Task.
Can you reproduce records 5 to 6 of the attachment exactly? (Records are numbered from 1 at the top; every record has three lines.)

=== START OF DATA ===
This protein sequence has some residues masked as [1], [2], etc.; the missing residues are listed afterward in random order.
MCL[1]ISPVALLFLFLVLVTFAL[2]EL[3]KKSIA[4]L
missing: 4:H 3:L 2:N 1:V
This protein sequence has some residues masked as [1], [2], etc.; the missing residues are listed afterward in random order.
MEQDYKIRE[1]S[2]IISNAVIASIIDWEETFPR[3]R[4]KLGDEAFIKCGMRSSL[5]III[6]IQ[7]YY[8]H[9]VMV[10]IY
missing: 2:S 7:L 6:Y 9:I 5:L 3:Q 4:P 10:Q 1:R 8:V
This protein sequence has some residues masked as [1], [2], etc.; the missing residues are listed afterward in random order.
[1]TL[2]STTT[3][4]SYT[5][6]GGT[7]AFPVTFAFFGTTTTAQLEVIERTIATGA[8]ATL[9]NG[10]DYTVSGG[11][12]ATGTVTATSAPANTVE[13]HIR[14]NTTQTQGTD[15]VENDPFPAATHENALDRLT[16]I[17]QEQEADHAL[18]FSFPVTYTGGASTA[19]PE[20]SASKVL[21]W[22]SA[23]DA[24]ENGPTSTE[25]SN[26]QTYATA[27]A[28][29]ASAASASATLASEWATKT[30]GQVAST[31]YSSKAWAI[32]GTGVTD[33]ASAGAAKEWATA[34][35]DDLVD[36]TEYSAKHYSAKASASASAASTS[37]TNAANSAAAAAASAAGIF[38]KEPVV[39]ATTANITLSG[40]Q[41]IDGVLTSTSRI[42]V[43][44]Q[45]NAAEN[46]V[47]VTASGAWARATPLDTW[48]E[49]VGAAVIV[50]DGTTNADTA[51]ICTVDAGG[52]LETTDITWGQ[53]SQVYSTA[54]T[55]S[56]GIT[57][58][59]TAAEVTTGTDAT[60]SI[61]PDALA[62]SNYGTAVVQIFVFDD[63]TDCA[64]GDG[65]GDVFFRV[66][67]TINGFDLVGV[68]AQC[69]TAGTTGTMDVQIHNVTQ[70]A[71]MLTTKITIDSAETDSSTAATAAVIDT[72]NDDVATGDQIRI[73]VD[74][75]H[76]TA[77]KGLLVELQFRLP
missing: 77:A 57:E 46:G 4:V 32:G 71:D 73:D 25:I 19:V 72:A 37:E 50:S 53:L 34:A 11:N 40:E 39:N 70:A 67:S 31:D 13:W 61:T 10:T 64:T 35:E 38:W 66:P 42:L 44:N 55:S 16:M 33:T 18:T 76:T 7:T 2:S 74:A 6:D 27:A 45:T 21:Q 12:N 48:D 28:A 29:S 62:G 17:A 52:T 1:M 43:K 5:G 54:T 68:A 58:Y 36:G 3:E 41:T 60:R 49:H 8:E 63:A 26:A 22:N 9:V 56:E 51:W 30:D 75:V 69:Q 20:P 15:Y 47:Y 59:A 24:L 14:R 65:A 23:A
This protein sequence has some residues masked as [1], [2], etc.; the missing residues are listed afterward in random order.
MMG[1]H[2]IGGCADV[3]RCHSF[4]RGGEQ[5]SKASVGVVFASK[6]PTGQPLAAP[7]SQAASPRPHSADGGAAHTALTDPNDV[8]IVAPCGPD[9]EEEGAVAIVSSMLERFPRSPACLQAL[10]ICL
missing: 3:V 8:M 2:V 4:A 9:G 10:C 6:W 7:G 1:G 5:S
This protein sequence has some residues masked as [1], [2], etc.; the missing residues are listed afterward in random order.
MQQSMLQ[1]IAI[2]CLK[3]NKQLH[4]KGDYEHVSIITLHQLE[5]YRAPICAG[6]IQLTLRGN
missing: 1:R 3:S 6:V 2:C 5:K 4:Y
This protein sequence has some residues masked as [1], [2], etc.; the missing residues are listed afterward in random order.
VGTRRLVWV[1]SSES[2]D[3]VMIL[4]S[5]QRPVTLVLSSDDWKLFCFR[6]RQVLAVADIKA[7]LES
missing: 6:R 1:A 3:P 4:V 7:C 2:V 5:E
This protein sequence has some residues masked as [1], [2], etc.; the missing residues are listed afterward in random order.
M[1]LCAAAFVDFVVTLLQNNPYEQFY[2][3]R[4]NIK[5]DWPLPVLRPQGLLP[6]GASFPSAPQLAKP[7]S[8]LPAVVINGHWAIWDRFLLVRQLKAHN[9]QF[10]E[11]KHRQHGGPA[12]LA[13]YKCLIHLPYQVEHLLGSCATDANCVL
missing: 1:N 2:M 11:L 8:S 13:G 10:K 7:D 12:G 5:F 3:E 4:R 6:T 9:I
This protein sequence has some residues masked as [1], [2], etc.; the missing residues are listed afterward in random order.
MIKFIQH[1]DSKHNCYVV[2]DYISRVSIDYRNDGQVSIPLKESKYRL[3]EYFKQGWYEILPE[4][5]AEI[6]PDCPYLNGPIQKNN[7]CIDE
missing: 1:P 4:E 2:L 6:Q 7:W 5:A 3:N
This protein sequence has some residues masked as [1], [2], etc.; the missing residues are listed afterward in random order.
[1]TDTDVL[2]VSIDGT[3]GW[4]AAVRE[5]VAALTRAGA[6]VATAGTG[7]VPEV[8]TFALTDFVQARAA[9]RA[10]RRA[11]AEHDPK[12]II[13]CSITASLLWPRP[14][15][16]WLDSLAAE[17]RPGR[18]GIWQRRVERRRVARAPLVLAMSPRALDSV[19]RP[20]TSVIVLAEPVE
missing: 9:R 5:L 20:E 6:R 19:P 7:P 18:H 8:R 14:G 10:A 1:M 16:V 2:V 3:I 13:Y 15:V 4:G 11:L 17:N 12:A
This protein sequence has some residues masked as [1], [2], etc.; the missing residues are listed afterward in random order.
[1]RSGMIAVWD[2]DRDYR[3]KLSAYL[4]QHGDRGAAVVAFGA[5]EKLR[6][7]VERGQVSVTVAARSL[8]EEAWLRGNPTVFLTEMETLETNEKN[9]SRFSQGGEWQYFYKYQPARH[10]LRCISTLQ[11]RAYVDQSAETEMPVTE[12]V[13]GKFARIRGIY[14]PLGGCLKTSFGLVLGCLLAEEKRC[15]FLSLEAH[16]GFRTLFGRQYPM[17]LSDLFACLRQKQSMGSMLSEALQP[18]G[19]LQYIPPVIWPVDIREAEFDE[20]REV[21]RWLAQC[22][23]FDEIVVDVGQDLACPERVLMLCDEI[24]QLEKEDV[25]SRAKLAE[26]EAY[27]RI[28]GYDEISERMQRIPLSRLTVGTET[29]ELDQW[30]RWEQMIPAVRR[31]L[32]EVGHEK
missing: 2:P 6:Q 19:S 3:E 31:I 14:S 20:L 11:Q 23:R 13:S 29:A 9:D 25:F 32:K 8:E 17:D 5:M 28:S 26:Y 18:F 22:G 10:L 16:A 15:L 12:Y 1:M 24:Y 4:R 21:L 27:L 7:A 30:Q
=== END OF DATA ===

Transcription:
This protein sequence has some residues masked as [1], [2], etc.; the missing residues are listed afterward in random order.
MQQSMLQ[1]IAI[2]CLK[3]NKQLH[4]KGDYEHVSIITLHQLE[5]YRAPICAG[6]IQLTLRGN
missing: 1:R 3:S 6:V 2:C 5:K 4:Y
This protein sequence has some residues masked as [1], [2], etc.; the missing residues are listed afterward in random order.
VGTRRLVWV[1]SSES[2]D[3]VMIL[4]S[5]QRPVTLVLSSDDWKLFCFR[6]RQVLAVADIKA[7]LES
missing: 6:R 1:A 3:P 4:V 7:C 2:V 5:E